Counter blast

A blast-resistant hull structure designed to protect ships from terrorist attack is being developed by UK researchers for the US Navy.

The hull, using strong but lightweight lattice material, is being designed in response to the Al-Qaeda bomb attack on the USS Cole in 2000, which killed 17 crew, said Dr. Vikram Deshpande, a researcher at Cambridge University’s engineering department. When a bomb explodes near a ship, the hull completely fractures, he said. ’The Cole prompted the US Navy to start thinking: if someone comes up beside a ship and detonates a small bomb, how do we stop the hull tearing?’

The design is based on a sandwich structure. Many US Navy ships have a double hull, consisting of two steel skins with an air gap in between, but these are not strong enough to withstand a blast. The sandwich hull is based on this design, but contains a trellis-style structure between the two skins.

’Sandwich structures are very good at bending, and structures that give are always strong. But you also need to have a strong core, so it doesn’t shear off under the load. This is where the lattice structure comes in,’ said Deshpande.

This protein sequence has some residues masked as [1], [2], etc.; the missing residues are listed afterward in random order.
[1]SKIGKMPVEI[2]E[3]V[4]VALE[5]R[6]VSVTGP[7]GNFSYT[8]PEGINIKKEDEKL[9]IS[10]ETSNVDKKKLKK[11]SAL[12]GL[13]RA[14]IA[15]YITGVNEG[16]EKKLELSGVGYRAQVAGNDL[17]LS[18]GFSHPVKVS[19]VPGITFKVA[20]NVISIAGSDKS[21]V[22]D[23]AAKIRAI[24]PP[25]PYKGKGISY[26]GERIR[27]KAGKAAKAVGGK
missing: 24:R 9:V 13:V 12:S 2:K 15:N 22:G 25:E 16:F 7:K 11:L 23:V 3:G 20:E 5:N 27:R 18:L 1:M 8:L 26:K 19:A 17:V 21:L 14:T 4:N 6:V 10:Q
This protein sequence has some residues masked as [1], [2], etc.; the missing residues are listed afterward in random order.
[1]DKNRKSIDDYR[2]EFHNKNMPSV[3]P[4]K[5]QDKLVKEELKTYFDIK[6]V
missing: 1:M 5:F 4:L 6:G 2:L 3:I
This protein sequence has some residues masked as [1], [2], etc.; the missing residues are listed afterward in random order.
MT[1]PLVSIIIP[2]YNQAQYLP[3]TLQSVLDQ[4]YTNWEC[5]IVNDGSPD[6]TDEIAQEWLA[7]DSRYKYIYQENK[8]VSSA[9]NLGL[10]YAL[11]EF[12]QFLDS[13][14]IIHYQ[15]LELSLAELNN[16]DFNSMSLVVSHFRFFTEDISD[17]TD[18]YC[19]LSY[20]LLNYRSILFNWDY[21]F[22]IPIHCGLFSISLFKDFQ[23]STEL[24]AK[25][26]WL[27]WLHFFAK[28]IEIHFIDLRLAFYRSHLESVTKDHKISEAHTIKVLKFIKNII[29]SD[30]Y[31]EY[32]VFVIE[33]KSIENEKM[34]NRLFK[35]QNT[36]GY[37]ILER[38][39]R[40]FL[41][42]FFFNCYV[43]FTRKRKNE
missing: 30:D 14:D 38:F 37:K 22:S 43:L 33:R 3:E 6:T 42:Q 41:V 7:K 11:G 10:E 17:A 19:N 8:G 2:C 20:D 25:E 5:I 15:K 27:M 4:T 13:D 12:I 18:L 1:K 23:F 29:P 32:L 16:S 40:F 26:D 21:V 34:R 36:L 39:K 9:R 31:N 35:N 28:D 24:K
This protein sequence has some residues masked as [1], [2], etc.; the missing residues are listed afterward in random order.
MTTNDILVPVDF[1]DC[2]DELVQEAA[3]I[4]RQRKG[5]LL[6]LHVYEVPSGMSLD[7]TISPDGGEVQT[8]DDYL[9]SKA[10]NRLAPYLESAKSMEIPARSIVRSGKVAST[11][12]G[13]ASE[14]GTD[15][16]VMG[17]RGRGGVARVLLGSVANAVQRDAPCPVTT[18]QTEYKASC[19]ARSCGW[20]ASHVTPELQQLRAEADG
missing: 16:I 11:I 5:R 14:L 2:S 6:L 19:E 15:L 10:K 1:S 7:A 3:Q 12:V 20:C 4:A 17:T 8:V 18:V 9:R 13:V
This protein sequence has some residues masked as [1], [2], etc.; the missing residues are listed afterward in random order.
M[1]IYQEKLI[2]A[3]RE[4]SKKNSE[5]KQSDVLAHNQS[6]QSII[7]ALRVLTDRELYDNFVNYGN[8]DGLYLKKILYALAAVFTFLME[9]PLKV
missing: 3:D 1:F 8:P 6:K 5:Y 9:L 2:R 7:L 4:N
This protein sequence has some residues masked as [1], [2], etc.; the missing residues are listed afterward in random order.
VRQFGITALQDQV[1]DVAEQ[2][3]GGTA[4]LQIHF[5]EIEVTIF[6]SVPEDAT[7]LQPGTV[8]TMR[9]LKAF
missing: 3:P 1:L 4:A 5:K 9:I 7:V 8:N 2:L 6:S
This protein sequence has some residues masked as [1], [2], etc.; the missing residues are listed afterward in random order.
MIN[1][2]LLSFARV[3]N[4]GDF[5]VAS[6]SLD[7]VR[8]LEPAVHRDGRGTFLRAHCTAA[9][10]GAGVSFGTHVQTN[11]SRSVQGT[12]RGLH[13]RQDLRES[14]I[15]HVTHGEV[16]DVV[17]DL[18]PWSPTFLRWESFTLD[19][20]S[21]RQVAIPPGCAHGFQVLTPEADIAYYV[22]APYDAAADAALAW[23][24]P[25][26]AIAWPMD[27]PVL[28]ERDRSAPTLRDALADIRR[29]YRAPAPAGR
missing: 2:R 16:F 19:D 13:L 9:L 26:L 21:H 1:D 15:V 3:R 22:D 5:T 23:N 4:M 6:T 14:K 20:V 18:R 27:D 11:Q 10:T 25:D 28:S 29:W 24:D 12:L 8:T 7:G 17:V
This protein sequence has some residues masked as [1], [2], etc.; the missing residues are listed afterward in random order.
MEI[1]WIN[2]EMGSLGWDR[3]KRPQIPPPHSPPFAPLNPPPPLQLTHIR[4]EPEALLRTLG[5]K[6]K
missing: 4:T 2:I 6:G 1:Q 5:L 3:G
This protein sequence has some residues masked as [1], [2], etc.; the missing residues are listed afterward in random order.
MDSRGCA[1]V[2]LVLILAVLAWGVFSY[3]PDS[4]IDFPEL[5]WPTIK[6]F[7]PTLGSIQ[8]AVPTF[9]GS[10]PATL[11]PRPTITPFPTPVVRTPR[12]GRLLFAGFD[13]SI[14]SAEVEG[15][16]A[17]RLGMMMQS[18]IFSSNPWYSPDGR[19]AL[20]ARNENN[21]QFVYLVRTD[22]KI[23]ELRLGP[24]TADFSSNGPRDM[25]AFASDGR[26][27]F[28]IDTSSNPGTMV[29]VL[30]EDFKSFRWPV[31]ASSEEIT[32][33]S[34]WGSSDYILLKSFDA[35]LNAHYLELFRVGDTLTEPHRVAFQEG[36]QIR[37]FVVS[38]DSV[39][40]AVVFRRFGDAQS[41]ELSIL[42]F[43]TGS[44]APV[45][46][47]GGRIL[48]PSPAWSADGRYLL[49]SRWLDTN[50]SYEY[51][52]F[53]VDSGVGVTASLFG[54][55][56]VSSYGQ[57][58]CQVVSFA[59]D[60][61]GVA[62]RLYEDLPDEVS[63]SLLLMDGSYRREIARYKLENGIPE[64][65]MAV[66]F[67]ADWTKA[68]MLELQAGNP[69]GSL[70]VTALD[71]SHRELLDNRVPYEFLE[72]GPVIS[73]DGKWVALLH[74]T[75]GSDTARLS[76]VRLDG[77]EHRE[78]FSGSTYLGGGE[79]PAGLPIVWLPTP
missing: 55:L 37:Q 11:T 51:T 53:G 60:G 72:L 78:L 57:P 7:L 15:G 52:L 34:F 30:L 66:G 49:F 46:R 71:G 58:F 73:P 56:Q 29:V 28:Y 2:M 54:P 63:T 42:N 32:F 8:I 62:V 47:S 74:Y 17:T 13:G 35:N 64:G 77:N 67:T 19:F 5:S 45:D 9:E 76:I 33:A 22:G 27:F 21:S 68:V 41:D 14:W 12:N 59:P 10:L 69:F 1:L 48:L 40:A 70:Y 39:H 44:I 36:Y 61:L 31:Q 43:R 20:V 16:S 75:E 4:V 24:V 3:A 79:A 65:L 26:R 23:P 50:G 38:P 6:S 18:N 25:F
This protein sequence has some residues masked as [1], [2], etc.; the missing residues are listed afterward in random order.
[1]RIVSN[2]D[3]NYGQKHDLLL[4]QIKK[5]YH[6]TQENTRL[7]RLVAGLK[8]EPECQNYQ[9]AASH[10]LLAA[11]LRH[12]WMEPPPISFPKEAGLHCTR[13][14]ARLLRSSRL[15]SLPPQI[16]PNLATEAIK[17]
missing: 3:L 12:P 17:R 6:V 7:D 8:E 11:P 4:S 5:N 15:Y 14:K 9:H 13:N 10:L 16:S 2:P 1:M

Lattice materials, the brainchild of Deshpande and his colleague Prof. Norman Fleck, were originally conceived as a new structure for aircraft wings. The lattice is built up on the principles of triangulation and is similar in design to the large trusses used for bridges and airport ceilings. The structures are made by cutting patterns from steel sheets, and folding them into shape.

Lattice materials are very strong, without adding much extra weight to a ship, and are also cost effective, said Deshpande. ’You could make hulls more blast resistant by using fancy materials, but it simply increases the cost.’

The research is still at an early stage, and the team is investigating how the structure will respond to the massive force applied to it by a bomb blast. He said it would also strengthen the hull against collisions, such as when HMS Nottingham grounded off Lord Howe island earlier this year.

The work is part of a two-year project, funded by the US Office of Naval Research’s international field office in London, and is due for completion in 2004.

Hulls based on sandwich structures are expected to be more resistant to corrosion and better at absorbing sound than existing materials. Lattice materials have good heat-transfer characteristics, allowing them to be used as heat exchangers and for cooling electronic components.